Food consumed out of home makes a significant contribution to our daily diets with an estimated 1 in 6 meals being eaten out of the home. It is also often saltier than similar foods sold at retail . Therefore the catering sector have a huge role to play in helping consumer’s to reduce their salt intake to meet the 6g a day population target.For too long the out of home industry were left out of the salt reduction programme, stalling efforts made to reduce the salt intakes of many people in the UK.
In June 2012, the Department of Health and the Food Network announced separate pledges specific to caterers as part of the Responsibility Deal, in a bid to enable caterers and their suppliers to play a fuller part in salt reduction. Three separate pledges were announced, to capture the potential for salt reduction in an area of the food industry which has thus far been left behind. The salt catering pledges, which focus on three key areas (training and kitchen practice, reformulation, and procurement) were designed to support the salt pledge, but also in conjunction with each other.
UPDATE 2016 - The Public Health Responsibility ceased to function. Consequently the above pledges are no longer in operation.
F5 (a) Salt Catering: Training & Kitchen Practice Signatories agree to adopt the following practices within a specified 2 year period, so as to achieve a minimum 15% reduction in their dishes.
Restaurant kitchen practice:
• vegetables and boiled starchy carbohydrates such as rice, potatoes and pasta will be cooked without added salt;
• our chefs will be provided with specific ingredient and salt quantities as well as equipment to control salt dosage so that we offer known and consistent salt levels in the foods we prepare.
We will take active steps to encourage behaviour change among consumers to reduce the use of discretionary salt (e.g., by ensuring that salt is made available only at customers’ direct request).
We commit to train all of our chefs/staff on:
• the importance of salt reduction for heart health and for helping consumers meet recommended dietary intakes;
• awareness of foods or ingredients (such as stock, soy sauce etc.) which are high in salt or contribute significantly to the intake of salt;
• how to reduce the levels of salt in their dishes/items and encourage changes in consumer palates;
• developing menus which are lower in salt and include lower salt options.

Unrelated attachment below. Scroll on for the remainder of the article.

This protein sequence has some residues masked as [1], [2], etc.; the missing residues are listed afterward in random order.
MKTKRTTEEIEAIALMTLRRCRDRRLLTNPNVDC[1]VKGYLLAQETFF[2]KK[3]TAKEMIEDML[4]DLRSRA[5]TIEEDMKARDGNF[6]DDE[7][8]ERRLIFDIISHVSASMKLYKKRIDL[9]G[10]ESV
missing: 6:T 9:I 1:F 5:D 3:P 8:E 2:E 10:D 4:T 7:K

Signatories pledge to establish salt levels in all standardised products as they are offered to the final consumer, prioritising top-selling products where appropriate
Within 2 years of sign up and in accordance with EU Food Information for Consumers Regulation No. 1169/2011 (EU FIC) – we commit to providing information on the amount of energy, fat, saturates, sugars and salt for each standardised product, both on our website and in the menu information guides that are made available in our catering establishments. The information may be provided in the following formats: per 100g/100ml only; per 100g/100ml plus per portion; or per portion only. For the majority of dishes, information per portion would be most helpful to consumers.
Signatories pledge to meet the 2017 salt targets for at least 50% of the products we procure (by volume of products) by the end of 2017 and will report on progress year on year.
Unfortunately, sign up to these pledges was poor. The out of home sector play a huge role in the amount of salt we eat, and more interest from restaurant chains and popular eating establishments is vital if this area is ever going to catch up with other retailers and food manufacturers.
Out of Home Maximum per Serving Salt Targets
Targets have been developed for 11 food categories [DOC 22KB] (24 sub categories), based on the ten most popular food groups purchased in the out of home sector with the addition of a specific target for children’s meals. These were originally developed by the Department of Health under the Responsibility Deal, and is now being dealt with by Public Health England.